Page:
Indigenous issues have risen to the top of the political agenda. Here is a wrap up on the latest political discussions of the last few days:
1. PM meets SA Indigenous business owners
Malcolm Turnbull is using his South Australian tour this week to meet with Indigenous business owners who have received contracts under the government's Indigenous Procurement Policy, which the prime minister describes as being a "spectacular success".
Since July 1 last year, the IPP has resulted in contracts worth a total of $284.2 million being awarded to 480 Indigenous businesses across Australia.
“These contracts will help South Australia's Indigenous businesses and communities to build economic independence," Mr Turnbull said in a joint statement with Indigenous Affairs Minister Nigel Scullion.
More than half of the total value of Indigenous business contracts went to the building, construction and maintenance sector.
"What makes the IPP so remarkable is the breadth of goods and services delivered by Indigenous businesses under this policy," they said.
It includes everything from uniforms, to information and communications technology, to recruitment, legal and financial services.
Turnbull kicked-off the second day of his SA tour by having breakfast with Yalata Anangu School students.
2. Bill Shorten talks treaty in Queensland
The federal Labor leader addressed the Queensland ALP state conference on the Gold Coast on Saturday morning, ahead of delegates debating issues ranging from an Indigenous treaty to privatisation.
During his speech, Shorten called the prime minister "morally bankrupt".
Among the proposed changes to the ALP's platform is a commitment to formalise "a treaty between First Nations People of Queensland and the Queensland government as a priority".
Mr Shorten in August said recognising Indigenous people in the constitution would be a "hook" to work on "post-recognition settlement" or a treaty, arguing reconciliation should be both practical and symbolic.
However, Mr Shorten said it was important not to over-complicate the issue of reconciliation.
Ahead of the Royal Commission into Institutional Responses to Child Sex Abuse reporting next year, the conference debated a motion calling on the state government to "respond legislatively" to the report.
Shorten's speech was well received by the Labor party faithful.
3. Report on the NT's correctional system calls for a complete overhaul to address "devastating" crisis
NT attorney-general and justice minister Natasha Fyles released the executive summary from the review into adult prisons and youth justice on Friday.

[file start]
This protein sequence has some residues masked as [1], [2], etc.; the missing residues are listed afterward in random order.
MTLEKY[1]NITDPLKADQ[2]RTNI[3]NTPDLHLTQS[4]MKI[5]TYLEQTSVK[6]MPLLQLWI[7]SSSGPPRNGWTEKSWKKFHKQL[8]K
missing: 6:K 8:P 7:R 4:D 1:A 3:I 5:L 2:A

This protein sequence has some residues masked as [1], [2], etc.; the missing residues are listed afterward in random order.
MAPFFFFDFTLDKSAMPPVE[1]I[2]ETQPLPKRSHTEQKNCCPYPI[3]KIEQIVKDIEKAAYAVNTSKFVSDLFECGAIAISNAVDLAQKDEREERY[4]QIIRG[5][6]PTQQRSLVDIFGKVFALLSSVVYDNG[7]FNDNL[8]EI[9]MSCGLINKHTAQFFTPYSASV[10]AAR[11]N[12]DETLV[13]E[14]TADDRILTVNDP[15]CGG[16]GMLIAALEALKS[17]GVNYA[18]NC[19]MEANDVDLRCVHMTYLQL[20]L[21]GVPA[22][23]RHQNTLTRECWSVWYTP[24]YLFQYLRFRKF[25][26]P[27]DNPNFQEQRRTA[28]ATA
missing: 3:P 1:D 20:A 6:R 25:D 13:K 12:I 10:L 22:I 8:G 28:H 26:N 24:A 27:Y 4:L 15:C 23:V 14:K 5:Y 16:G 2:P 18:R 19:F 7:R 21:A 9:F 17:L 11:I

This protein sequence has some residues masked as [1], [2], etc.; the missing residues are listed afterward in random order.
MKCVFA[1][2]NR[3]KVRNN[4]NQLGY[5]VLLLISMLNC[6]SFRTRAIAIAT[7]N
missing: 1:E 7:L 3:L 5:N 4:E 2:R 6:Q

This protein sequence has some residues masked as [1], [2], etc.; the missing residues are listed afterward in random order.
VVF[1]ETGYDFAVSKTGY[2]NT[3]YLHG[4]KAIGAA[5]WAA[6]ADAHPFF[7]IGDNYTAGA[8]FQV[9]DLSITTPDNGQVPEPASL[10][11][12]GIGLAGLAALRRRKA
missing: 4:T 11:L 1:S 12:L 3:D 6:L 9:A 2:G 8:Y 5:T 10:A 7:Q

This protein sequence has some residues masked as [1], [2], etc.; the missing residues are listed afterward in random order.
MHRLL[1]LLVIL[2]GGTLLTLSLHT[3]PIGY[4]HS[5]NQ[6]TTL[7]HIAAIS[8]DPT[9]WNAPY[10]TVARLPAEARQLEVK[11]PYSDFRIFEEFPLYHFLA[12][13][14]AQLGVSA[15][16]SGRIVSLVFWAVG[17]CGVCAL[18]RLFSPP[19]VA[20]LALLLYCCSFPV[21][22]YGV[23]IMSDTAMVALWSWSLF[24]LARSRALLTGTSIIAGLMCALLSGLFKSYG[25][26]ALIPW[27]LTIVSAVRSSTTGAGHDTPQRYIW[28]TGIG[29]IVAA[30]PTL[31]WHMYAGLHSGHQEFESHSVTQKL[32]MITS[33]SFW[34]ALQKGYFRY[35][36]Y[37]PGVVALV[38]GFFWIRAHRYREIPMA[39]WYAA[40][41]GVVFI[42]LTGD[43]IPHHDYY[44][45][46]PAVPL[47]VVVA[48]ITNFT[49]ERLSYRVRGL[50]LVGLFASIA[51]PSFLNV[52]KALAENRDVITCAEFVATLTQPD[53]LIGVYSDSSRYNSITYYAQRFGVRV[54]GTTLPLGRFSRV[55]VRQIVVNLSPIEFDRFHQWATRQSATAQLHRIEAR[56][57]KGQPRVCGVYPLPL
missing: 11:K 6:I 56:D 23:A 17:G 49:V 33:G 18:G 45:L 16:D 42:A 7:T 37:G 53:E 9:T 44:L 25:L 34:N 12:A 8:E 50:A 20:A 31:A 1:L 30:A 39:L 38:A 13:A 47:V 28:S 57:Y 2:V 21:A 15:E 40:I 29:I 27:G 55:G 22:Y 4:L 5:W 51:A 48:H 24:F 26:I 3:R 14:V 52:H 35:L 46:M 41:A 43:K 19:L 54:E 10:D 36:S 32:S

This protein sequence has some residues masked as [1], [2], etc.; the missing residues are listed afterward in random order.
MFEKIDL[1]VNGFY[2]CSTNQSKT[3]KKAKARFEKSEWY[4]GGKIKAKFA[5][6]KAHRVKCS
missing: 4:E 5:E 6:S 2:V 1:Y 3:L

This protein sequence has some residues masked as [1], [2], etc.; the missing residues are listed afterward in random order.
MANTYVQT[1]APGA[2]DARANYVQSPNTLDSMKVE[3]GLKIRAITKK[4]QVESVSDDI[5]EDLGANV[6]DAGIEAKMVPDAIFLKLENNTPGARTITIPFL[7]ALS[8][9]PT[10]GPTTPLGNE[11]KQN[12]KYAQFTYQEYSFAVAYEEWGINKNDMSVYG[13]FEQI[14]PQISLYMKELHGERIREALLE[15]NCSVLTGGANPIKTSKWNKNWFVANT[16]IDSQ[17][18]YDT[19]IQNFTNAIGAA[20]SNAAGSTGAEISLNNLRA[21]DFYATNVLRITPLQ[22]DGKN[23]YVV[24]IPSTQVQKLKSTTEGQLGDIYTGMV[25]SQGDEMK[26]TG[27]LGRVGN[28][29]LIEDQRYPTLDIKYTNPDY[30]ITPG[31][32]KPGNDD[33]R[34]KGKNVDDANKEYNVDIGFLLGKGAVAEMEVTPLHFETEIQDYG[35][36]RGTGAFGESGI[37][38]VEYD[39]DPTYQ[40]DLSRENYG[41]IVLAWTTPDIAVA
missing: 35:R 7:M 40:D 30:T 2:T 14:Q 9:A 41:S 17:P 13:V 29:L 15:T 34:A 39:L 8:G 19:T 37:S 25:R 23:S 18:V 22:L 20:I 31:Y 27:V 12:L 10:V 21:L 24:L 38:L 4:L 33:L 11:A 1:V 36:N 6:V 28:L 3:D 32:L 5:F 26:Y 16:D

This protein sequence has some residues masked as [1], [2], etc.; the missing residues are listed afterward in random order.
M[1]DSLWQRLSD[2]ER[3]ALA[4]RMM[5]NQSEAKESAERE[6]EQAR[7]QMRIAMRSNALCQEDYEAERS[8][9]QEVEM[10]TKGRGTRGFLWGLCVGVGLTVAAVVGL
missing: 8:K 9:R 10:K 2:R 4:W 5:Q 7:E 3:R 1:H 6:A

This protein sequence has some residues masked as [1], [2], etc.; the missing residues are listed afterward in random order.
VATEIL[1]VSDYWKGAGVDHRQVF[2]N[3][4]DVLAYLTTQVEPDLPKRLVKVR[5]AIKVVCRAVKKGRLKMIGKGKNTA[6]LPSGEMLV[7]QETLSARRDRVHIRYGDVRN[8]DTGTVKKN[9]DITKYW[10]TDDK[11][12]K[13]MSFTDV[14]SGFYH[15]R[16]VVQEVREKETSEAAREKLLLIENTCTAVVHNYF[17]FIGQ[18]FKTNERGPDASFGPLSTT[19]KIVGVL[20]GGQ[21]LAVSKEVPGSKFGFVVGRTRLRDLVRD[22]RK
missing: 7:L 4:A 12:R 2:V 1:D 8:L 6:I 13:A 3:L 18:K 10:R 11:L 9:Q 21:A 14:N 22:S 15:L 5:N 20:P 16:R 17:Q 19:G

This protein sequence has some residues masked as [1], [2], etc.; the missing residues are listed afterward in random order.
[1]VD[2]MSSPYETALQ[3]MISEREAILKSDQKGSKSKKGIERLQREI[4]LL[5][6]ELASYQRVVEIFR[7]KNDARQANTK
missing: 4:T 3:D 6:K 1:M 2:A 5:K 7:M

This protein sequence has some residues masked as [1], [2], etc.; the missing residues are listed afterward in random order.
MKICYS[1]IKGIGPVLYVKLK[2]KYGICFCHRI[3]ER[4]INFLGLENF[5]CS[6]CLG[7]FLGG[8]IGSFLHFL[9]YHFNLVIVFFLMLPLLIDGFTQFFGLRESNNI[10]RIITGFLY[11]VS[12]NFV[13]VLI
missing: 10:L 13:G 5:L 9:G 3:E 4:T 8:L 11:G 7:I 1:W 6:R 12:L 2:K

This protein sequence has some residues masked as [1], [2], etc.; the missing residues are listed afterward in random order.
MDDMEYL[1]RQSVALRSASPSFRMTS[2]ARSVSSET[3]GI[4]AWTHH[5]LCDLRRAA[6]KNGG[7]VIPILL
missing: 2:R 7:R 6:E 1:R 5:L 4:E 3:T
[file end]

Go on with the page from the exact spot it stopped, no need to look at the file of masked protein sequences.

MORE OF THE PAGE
A Safer Northern Territory Through Correctional Interventions, also known as the Hamburger report, said the NT's imprisonment rate ranks among the worst in the world, the Territory's population making up just one per cent of Australia but accounting for five per cent of prisoners.
It also found 85 per cent of the NT's adult prisoners and 95 per cent of youth detainees are Indigenous, with both heavily recidivist.
"These tragic outcomes are largely driven by extreme social dysfunction and economic disadvantage in the Territory's indigenous communities," the report said.
It found the NT's Department of Correctional Services (NTDCS) needed a "paradigm shift" to empower Indigenous people to be part of the solution to their "gross-overrepresentation".
The report makes 172 recommendations including the need to create a culturally-informed justice system with rehabilitative work camps, engagement with elders and improved training.
It was commissioned by the former Country Liberals government after boys were gassed and shackled at the Don Dale Youth Detention Centre.
It was also ordered following public controversy about the security ratings of adult prisoners on work camps after a convicted rapist and murderer escaped one.
Former chief minister Adam Giles refused to release the report in the lead up to the August election that crushed the CLP.
The new Labor government has accepted its findings but hasn't released it in full either over "privacy issues."
Footage of the Don Dale scandal aired on national television in July and sparked a royal commission into juvenile justice where the full Hamburger Report will be tabled.
The NT government this week introduced legislation to ban the use of restraint chairs on youths and had already moved youth justice out of the corrections and into the families department.
Ms Fyles said staff development has begun and the government will work to support collaborative Indigenous policy reforms over the next 12 months.
The federal government on Friday announced $25 million to reduce violence against Aboriginal women and children.
Federal Indigenous affairs minister Nigel Scullion also announced more than $1.3 million for legal services for domestic violence victims in the sprawling NT seat of Lingiari.
4. Mundine wasn't told about new review
The Turnbull government's Chief Indigenous Adviser Warren Mundine was not told about a new review into Indigenous incarceration before it was announced last week.
"They didn't speak to me at all before this announcement, this is one of the issues we need to deal with," Mr Mundine told Sky News on Sunday.
Mr Mundine was outraged by the announcement from Attorney-General George Brandis last Thursday, and in his immediate response he called it a joke and a waste of money.
Mr Mundine said since the black deaths in custody report 25 years ago there had been hundreds of reviews, inquiries, investigations and royal commissions into indigenous affairs.
He said Aboriginal people were sick of them and wanted to see the recommendations that have already been put out there and dealt with.
"It's a no brainer," Mr Mundine said.
Mr Mundine said the prime minister and the attorney-general may have been successful lawyers, but he knew what the issues were and how to resolve them because of his experiences and research.